1. Sarah D. Phillips, “ere Are No Invalids in the USSR!”: A Missing Soviet
Chapter in the New Disability History, 29 D S. Q. 1 (2009).
2. Id.
3. Denisa Roza, People with Disabilities in Russia, Once Invisible, Find
eir Voice, O S F (June 22, 2015), https://www.
opensocietyfoundations.org/voices/russia-s-disabled-citizens-once-invisible-
nd-their-voice.
4. Id.
5. Id.
6. Id.
7. Id.
8. Children with Disabilities in Former Soviet Countries Face Discrimination,
U.N. N (Sept. 27, 2011), https://news.un.org/en/story/2011/09/389352-
children-disabilities-former-soviet-countries-face-discrimination-un; and
Russia: Adult Prospects Dim for Youth with Disabilities, H. R W (Dec.
587
Progress? A Comparative Analysis of Disability Law in Former Soviet Union Countries
Carney
stability and rule of law, which have impacted the governments ability
to provide vital services for people with disabilities and have made it
dicult to hold the government accountable.9 In contrast, Estonia,
another former state of the USSR, has provided a plethora of resources
for the disabled.10 Estonia is a stable democracy that has subjected itself
to far more accountability than Russia has.11 is has likely helped keep
Estonia on the path of providing disabled people with fundamental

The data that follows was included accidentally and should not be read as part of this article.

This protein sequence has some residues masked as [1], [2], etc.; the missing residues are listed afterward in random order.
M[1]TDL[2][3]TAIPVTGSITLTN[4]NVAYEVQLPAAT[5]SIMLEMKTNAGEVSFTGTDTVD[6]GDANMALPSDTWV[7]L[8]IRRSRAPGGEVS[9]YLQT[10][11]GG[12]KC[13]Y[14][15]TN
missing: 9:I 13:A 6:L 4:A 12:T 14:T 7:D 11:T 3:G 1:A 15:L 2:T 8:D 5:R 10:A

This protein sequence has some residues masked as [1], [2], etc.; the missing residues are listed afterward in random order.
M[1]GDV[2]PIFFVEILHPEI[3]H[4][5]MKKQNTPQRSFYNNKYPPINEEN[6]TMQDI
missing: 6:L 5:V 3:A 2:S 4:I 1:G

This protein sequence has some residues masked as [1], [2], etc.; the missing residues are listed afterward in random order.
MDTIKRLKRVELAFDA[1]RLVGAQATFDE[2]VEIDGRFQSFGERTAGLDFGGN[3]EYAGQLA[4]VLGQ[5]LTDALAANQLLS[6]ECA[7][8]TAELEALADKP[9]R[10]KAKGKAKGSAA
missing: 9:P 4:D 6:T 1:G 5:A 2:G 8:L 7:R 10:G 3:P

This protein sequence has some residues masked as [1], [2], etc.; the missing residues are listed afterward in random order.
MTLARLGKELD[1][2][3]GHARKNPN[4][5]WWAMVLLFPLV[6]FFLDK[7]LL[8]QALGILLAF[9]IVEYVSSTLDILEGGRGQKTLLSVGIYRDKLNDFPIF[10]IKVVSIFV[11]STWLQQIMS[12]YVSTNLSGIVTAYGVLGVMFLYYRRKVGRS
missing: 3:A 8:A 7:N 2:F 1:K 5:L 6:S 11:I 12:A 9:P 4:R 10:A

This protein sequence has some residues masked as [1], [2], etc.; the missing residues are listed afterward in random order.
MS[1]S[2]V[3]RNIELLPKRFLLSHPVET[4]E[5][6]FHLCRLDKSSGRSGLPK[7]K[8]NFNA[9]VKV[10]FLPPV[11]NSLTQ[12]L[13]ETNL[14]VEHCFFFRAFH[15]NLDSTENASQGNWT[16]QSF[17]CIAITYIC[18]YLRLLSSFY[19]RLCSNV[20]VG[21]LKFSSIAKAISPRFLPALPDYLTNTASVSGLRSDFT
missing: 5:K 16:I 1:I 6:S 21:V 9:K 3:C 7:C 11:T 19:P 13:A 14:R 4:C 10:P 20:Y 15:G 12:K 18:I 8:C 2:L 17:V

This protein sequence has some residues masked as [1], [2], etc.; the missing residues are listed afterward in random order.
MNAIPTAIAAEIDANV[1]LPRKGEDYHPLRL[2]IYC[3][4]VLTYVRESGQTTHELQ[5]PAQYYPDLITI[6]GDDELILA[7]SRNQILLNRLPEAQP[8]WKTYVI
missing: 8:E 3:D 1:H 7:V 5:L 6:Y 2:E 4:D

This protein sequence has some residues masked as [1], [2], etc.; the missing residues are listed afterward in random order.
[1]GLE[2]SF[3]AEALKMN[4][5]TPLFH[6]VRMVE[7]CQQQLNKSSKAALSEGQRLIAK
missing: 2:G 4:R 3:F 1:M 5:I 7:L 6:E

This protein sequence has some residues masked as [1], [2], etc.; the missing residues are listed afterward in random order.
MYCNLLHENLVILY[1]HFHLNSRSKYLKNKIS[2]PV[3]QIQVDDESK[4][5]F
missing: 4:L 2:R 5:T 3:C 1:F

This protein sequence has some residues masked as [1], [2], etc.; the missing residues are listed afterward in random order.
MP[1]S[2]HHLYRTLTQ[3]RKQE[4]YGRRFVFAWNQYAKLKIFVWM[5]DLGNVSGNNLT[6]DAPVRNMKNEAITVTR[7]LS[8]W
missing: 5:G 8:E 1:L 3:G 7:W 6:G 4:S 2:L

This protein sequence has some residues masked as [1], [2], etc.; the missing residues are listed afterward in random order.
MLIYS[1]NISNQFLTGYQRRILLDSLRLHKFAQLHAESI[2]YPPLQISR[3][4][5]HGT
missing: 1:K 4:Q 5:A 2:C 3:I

rights.
e dierences and similarities between the USSR, modern day
Russia, and modern day Estonia raise a few questions. First, what role
has the rule of law and access to democracy played in the dierences
among the USSR, modern day Russia and modern day Estonias
treatment of the disabled? Is the most democratic option always the
best for the disabled? Are all people with disabilities on the same level
or are certain groups better o in Russia and Estonia? Moreover, has the
collapse of the USSR unequivocally led to a better life for people with
disabilities? Do any problems under the USSR remain or have even
gotten worse in Estonia and Russia? is paper seeks to provide further
analysis on these questions and help contribute to the conversation of
what role access to a responsive government plays in ensuring that
people with disabilities have access to needed support services and
legal protections. It also covers what role international law can play
in these matters, particularly through the Convention on the Rights
of Persons with Disabilities (CRPD), a U.N. convention that provides
fundamental protections for people with disabilities.12
6, 2018), https://www.hrw.org/news/2018/12/06/russia-adult-prospects-dim-
youth-disabilities.
9. Claire Bigg, Russia’s New Disability Rules Prompt Outrage as 500,000 Lose
Benets, T G (Mar. 18, 2016), https://www.theguardian.com/
world/2016/mar/18/russia-disability-rules-outrage-lose-benets.
10. Infra note 178.
11. Infra notes 146, 148, and 149.
12. Convention on the Rights of Persons with Disabilities (CRPD), U N,
https://www.un.org/development/desa/disabilities/convention-on-the-rights-
of-persons-with-disabilities.html.